The effect of maternal psychiatric medication on fetal health during pregnancy is a question that lacks a precise answer or even much relevant data as yet. While clinicians discourage the use of CNS-active medications during pregnancy, there are situations where this is not possible. An illustration of this kind of clinical situation is detailed in this month’s Clinical Case Conference by Yaeger and colleagues (p. 2064). Experiments in animals looking at the effect of maternal medications on fetal CNS are only now beginning. However, and more important, the examination of this question in human neonates has already begun. Structural brain changes associated with psychosis and other major psychiatric illnesses are thought to develop early, during fetal or neonatal life. Therefore, ways of assessing structural parameters of early brain development might contribute to assessing mental health in the fetus and neonate. We have previously shown that three-dimensional ultrasound can provide reliable measures of lateral ventricular volume comparable to MRI. However, structural images of neonates, captured without sedation, are more informative and illustrate not only the structural characteristics of the brain, but also their changes during early development (top row of MRI images).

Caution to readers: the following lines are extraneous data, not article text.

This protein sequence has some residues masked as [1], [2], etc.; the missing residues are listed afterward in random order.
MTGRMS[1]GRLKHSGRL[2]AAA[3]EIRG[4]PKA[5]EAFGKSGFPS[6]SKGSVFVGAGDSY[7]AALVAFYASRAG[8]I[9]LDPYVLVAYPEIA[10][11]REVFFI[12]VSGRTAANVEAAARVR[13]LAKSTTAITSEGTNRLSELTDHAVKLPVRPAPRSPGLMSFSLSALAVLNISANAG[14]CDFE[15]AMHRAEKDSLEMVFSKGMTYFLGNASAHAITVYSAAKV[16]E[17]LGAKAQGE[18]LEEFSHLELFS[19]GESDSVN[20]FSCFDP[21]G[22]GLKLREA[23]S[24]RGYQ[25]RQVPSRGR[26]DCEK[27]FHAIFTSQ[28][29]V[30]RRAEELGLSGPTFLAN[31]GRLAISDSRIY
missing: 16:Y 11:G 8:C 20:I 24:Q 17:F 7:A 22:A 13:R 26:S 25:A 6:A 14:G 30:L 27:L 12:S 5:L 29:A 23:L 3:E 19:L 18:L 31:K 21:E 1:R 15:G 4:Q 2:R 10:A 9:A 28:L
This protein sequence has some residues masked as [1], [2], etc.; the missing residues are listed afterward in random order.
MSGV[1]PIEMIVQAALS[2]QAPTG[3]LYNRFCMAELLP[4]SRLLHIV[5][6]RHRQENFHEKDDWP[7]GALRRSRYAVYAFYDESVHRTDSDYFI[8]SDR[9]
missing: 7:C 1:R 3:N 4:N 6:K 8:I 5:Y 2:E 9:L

Most white matter in neonates is unmyelinated and therefore exhibits a low intensity on T1-weighted images relative to gray matter. Myelination occurs rapidly in the first year of life and overall adult patterns are present at age 2 years. The asymmetric (left>right) ventricular volume seen in older children is also true for neonates, suggesting that these asymmetries are present from birth. Diffusion tensor imaging allows the representation of developing white matter fiber tracts. As seen in the bottom row of images, the fractional anisotropy of white matter fibers in the corpus callosum increases with age, reflecting increasing organization and myelination. The white matter of the corpus callosum undergoes considerable maturation beginning just after birth, potentially representing a window of vulnerability for perinatal insults. The application of these brain imaging approaches to the examination of fetal and neonatal brain development could provide valuable information on pregnancy management as well as the neurodevelopmental origins of psychiatric illness.